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Predicting the Trend of Well-Being in Germany: How Much Do Comparisons, Adaptation and Sociability Matter?

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  • BARTOLINI Stefano
  • BILANCINI Ennio
  • SARRACINO Francesco

Abstract

Using longitudinal data on households living in Germany, we quantify what part of the change in subjective well-being observed over the last two decades is predicted by changes in variables which typically show strong cross-sectional correlation with subjective well-being. We especially focus on absolute income, income comparisons, income adaptation, and sociability, ?nding that all have some predictive power. The increase in sociability indicators predicts the largest positive change in subjective well-being. Absolute income, income comparisons and income adaptation also predict substantial changes in subjective well-being, if taken separately. However, if considered together their net prediction is quite small: the positive change predicted by income growth is compensated for about three fourths by the joint negative predictions due to income comparison and income adaptation. Finally, we ?nd that aging of the population predicts the largest negative change in subjective well-being. This result appears to hinge on the large loss of satisfaction experienced by individuals in old age.

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Paper provided by CEPS/INSTEAD in its series CEPS/INSTEAD Working Paper Series with number 2010-07.

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Length: 44 pages
Date of creation: May 2010
Date of revision:
Handle: RePEc:irs:cepswp:2010-07

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Keywords: Subjective well-being; Life satisfaction; Social capital; Sociability; Relational goods; Relative income; Social comparisons; Income adaptation;

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Cited by:
  1. FitzRoy, Felix & Nolan, Michael A. & Steinhardt, Max & Ulph, David, 2013. "Testing the Tunnel Effect: Comparison, Age and Happiness in UK and German Panels," IZA Discussion Papers 7452, Institute for the Study of Labor (IZA).
  2. Francesco Sarracino, 2012. "Money, Sociability and Happiness: Are Developed Countries Doomed to Social Erosion and Unhappiness?," Social Indicators Research, Springer, Springer, vol. 109(2), pages 135-188, November.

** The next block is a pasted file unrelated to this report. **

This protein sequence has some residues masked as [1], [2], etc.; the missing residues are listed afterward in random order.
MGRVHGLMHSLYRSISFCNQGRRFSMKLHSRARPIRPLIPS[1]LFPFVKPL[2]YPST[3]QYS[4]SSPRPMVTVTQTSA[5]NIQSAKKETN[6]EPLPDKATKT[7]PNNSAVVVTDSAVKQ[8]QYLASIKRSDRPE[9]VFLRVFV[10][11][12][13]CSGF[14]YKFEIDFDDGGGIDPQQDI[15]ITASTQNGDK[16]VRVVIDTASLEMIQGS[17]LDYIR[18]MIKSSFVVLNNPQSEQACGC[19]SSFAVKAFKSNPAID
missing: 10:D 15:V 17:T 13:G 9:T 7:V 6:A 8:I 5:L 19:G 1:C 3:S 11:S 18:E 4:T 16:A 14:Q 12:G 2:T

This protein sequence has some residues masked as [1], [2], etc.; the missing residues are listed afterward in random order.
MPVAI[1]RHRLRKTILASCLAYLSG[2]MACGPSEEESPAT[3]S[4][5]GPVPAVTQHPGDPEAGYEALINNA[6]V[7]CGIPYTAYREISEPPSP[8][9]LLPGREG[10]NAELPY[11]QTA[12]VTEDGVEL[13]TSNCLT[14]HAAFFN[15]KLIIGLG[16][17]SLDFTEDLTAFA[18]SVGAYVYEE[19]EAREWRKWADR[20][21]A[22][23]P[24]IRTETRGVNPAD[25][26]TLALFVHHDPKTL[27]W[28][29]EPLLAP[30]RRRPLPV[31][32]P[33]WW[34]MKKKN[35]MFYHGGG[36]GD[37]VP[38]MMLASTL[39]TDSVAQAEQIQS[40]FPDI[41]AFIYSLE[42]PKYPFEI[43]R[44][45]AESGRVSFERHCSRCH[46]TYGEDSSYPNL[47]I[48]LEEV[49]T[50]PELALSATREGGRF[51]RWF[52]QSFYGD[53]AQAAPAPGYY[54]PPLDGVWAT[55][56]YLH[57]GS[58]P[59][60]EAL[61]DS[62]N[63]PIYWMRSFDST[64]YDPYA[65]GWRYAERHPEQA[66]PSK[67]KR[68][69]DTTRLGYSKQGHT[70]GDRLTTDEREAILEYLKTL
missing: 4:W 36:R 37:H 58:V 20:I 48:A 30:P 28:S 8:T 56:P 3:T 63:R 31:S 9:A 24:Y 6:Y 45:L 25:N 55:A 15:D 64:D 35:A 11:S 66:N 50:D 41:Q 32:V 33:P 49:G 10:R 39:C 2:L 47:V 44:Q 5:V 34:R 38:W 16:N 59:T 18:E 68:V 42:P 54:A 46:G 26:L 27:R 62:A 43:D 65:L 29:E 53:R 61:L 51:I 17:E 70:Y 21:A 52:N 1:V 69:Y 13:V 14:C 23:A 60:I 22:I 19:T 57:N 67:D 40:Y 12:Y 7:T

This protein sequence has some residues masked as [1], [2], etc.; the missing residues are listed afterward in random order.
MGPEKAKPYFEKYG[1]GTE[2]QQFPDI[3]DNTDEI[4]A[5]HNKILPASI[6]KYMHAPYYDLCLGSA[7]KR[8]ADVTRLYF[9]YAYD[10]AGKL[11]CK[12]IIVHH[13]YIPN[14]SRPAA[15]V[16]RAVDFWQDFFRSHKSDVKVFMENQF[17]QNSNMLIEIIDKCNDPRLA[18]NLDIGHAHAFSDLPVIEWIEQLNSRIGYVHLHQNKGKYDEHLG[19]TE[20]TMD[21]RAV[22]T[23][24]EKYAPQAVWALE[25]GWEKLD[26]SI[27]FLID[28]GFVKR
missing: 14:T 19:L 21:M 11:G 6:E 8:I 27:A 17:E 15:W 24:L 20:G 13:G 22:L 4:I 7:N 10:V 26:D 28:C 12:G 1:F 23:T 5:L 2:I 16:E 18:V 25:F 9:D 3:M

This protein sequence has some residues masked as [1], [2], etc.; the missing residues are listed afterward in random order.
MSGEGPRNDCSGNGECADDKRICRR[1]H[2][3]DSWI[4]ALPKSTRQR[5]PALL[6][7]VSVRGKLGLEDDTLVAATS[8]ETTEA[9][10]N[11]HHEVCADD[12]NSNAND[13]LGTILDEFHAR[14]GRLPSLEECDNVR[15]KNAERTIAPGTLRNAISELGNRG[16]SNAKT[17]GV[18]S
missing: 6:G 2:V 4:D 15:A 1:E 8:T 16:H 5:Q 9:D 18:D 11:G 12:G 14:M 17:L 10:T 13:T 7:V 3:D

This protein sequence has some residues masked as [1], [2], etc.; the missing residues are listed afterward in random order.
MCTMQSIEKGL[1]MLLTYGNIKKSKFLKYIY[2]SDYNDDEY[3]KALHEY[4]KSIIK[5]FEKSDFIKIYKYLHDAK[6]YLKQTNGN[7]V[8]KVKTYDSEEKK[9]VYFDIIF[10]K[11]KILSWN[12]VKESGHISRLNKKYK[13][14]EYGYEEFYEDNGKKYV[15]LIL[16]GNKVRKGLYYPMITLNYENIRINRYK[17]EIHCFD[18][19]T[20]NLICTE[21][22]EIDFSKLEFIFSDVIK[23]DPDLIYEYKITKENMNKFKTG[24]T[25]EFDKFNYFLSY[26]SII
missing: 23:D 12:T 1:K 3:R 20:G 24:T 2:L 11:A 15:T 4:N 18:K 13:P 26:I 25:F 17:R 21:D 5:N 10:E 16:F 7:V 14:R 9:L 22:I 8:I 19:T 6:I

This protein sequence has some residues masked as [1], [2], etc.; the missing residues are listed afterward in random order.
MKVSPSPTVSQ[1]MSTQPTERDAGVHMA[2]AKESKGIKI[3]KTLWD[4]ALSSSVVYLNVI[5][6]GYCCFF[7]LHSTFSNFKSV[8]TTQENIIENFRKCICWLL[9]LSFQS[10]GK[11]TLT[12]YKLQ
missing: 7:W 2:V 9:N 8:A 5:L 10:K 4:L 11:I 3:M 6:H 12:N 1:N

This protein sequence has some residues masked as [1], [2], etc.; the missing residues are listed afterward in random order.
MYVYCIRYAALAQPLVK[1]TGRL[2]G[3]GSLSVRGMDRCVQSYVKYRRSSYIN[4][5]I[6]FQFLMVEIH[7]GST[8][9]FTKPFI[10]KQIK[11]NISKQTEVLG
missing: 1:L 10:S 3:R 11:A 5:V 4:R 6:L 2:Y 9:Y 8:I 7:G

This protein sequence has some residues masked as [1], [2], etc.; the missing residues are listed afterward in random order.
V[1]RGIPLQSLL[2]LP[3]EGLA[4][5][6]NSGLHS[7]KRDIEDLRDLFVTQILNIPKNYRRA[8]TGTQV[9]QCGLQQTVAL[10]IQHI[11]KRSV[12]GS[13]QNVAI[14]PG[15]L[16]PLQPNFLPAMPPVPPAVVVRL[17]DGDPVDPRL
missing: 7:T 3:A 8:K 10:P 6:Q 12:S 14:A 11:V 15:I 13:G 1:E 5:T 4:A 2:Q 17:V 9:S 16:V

3. Francesco Sarracino, 2014. "Richer in Money, Poorer in Relationships and Unhappy? Time Series Comparisons of Social Capital and Well-Being in Luxembourg," Social Indicators Research, Springer, Springer, vol. 115(2), pages 561-622, January.
  4. Jirí Vecerník & Martina Mysíková, 2014. "(Un)happy transition? Subjective Well-being in European Countries in 1991-2008 and Beyond," WIFO Working Papers, WIFO 467, WIFO.
  5. Stefano Bartolini & Ennio Bilancini, 2010. "If not only GDP, what else? Using relational goods to predict the trends of subjective well-being," International Review of Economics, Springer, Springer, vol. 57(2), pages 199-213, June.
  6. Jantti, Markus & Kanbur, Ravi & Nyyssola, Milla & Pirttila, Jukka, 2013. "Poverty and Welfare Measurement on the Basis of Prospect Theory," Working Papers, Cornell University, Department of Applied Economics and Management 180093, Cornell University, Department of Applied Economics and Management.
  7. Beja Jr., Edsel, 2014. "Income growth and happiness: Reassessment of the Easterlin Paradox," MPRA Paper 53360, University Library of Munich, Germany.
  8. Ennio Bilancini & Simone D'Alessandro, 2011. "Long-run Welfare under Externalities in Consumption, Leisure, and Production: A Case for Happy Degrowth vs. Unhappy Growth," Center for Economic Research (RECent), University of Modena and Reggio E., Dept. of Economics 072, University of Modena and Reggio E., Dept. of Economics.
  9. BARTOLINI Stefano & MIKUCKA Malgorzata & SARRACINO Francesco, 2012. "Money, Trust and Happiness in Transition Countries: Evidence from Time Series," CEPS/INSTEAD Working Paper Series, CEPS/INSTEAD 2012-04, CEPS/INSTEAD.
  10. Bartolini, Stefano & Sarracino, Francesco, 2014. "The dark side of Chinese growth: Explaining decreasing well-being in times of economic boom," MPRA Paper 57765, University Library of Munich, Germany.

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